Branding, Side Hustle

Why You Shouldn’t Quit Your Job and Work For Yourself

Should you quit your job and work for yourself? It sounds kinda cool. Sleep in. No stupid meetings. Lunch when you want. Decide your salary. Sounds like a dream, huh?

And, yes, you probably know someone who’s left their day job and is now happily working for themselves—or posting on Facebook as if they’re perfectly happy. If you don’t know anyone personally who’s done this, you’ve heard of some success story of someone storming out of their corporate office and hopping on the first flight to Tahiti!

These stories might even have you thinking about trying this. As a person who has quit their day job, and hit a few countries afterwards, I want to point out some reasons this may not be for you.

Reasons Why You Shouldn’t Quit Your Job and Work For Yourself

The obvious reason is money. If you don’t have enough money to live without an income, you want to think hard about this. However, if you have a side hustle that can generate income for you, and are willing to shrink your cost of living, you might be OK.

But when we think beyond money, there are some other reasons that the decision to quit your job and work for yourself might be too radical.

 

Why You Shouldn't Quit Your Job and Work For Yourself

You believe in the work you’re doing in the daytime

You’re annoyed with the company you work for, but you actually like your job. Unless your job has really broken your spirit, you probably don’t need to grab your passport and jet-set for the rest of your life. You might just need to work for a different company.

Sometimes your current situation makes you feel so defeated that you think you’re “over it”, when you really just need a break. A little time to think about what makes you happy, and how you can spend more time doing that, might really be all you need.

You might enjoy enjoy working set hours

Some people need routine and don’t even realize it. Having to work at set hours might actually be really helpful to your productivity. If this is the case, becoming a full-time entrepreneur could be really overwhelming for you. As a part-time entrepreneur with a full-time day job, you can only work on your own business for a limited amount of time, which forces you to work only during set hours. And, for you, that might be a good thing.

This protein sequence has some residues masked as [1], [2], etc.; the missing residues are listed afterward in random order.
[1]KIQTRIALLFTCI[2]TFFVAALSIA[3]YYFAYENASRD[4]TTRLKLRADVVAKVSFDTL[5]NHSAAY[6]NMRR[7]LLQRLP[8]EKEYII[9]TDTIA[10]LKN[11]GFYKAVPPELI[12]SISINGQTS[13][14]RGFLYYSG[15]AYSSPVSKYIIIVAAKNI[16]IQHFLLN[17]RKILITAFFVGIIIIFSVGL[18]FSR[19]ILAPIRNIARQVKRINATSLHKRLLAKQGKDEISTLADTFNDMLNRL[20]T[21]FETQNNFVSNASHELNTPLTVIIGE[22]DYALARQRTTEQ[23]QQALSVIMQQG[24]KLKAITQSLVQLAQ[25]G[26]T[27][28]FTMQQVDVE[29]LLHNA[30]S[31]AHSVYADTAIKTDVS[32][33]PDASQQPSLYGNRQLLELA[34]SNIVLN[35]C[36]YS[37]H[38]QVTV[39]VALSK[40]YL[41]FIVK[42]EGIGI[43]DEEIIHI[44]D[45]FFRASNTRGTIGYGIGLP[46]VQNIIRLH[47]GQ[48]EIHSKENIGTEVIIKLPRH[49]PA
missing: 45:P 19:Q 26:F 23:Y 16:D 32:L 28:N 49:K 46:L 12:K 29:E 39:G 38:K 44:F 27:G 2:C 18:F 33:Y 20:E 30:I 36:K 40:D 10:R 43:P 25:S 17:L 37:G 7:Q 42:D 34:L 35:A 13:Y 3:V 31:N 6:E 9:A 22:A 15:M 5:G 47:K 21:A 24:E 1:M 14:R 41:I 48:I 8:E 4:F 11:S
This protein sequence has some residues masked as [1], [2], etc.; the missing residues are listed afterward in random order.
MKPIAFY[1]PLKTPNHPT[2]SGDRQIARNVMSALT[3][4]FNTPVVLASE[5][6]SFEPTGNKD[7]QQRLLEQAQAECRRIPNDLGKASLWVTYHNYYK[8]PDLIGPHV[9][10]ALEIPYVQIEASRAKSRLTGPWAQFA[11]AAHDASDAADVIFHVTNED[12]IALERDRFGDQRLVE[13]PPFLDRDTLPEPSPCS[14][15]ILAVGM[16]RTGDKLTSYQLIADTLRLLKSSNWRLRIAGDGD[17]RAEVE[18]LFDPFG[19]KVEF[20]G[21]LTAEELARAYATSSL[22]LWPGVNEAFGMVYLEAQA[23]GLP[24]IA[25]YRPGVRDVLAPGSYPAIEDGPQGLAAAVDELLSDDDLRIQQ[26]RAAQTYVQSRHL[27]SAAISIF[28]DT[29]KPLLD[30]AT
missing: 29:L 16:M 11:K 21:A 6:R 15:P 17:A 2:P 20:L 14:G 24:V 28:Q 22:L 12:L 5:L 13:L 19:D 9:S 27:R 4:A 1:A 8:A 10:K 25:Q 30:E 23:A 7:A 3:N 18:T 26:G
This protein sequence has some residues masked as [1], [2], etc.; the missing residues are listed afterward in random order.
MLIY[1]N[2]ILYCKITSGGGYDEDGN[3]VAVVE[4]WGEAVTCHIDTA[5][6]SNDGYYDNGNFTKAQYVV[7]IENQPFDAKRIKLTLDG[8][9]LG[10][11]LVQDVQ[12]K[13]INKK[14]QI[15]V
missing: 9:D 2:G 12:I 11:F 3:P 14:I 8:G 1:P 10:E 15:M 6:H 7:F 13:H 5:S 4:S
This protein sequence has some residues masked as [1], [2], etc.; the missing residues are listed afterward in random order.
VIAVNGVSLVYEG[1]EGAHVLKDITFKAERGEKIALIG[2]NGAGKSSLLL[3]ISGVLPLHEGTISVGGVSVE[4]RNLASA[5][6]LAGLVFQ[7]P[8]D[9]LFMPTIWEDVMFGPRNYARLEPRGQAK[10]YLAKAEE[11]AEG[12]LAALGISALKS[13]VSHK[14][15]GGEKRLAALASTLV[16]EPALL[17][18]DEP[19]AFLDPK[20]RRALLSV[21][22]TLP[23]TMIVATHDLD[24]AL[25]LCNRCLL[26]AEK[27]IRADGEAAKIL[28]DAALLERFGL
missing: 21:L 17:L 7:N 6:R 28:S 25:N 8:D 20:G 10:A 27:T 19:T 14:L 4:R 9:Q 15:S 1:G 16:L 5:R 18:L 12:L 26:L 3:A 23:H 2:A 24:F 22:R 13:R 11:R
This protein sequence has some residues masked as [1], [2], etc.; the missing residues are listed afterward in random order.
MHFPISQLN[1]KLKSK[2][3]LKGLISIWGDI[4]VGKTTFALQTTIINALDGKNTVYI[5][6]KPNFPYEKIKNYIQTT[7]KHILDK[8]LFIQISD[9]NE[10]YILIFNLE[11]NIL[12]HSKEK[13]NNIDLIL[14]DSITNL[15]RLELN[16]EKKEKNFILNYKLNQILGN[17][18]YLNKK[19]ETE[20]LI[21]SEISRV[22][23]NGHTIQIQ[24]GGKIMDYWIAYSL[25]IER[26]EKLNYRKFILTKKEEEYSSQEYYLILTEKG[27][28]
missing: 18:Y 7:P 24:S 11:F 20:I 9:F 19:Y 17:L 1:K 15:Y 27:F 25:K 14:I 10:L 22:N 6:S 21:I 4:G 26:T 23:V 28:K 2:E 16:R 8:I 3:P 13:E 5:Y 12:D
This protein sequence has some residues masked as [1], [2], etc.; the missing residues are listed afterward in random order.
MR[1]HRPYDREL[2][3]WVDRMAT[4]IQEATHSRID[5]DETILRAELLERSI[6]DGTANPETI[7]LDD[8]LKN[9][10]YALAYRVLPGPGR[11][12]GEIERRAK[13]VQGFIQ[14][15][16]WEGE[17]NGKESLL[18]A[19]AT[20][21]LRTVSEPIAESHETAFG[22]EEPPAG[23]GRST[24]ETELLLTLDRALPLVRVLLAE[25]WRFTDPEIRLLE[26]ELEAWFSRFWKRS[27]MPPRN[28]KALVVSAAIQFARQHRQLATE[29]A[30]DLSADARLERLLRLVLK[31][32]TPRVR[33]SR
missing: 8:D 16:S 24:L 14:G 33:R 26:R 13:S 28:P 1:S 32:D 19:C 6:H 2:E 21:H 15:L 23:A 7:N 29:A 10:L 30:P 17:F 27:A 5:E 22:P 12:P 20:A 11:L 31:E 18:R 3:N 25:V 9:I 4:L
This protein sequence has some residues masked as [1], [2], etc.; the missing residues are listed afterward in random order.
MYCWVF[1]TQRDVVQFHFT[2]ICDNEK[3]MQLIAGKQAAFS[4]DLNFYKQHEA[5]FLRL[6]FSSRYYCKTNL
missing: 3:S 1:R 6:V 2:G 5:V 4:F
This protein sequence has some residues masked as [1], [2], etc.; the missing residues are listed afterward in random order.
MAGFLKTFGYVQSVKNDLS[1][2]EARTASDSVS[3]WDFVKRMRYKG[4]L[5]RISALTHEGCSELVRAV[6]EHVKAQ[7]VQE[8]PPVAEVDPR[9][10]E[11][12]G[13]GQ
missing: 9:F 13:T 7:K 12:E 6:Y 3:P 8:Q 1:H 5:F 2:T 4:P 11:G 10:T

You like your job

If you really enjoy your job and you’re thinking about leaving to work for yourself, ask yourself a few questions first:

  • Are you willing to do all of the things your company does (not just your job) by yourself?
  • Are you bored at work and looking for a bigger challenge?
  • Are you only thinking this because you’d really like to travel more?
  • Would you do your job if you weren’t being paid to do it?

You see, many things can contribute to a desire to be down with team #DigitalNomad or #OvernightCEO (is that last one a thing…? It is now). But leaving your job to work for yourself full-time might not make you happy the way it makes other people happy—especially if you haven’t worked part-time for yourself first.

Try building a side hustle

Whether you’re thinking you want to quit your job and work for yourself in a totally different career field or work in the exact same area you’re already working, a great test to see if you can hack it on your own is to develop a side hustle. Before you quit your job and work for yourself, see how much you like yourself as a boss. Learn how much you like what you’re working on when no one is looking. Find out how much you still need to learn about your craft, or about business, while you still have access to daily guidance and experience on someone else’s dime.

This summer, you can learn how to build your side hustle while staying on top of your day job in Side Hustle Summer School. It’s absolutely free (and may even win you a few prizes). It will help you structure your side hustle in a way that keeps you productive, without spending excessive hours on your side hustle, and will help you decide if the entrepreneur life is for you.

(Side Hustle Summer School 2016 has closed, but if you’re still looking for some guidance, check out Side Hustle Business School or,  for 1-on-1 guidance, check out Side Hustle Commitment Therapy)

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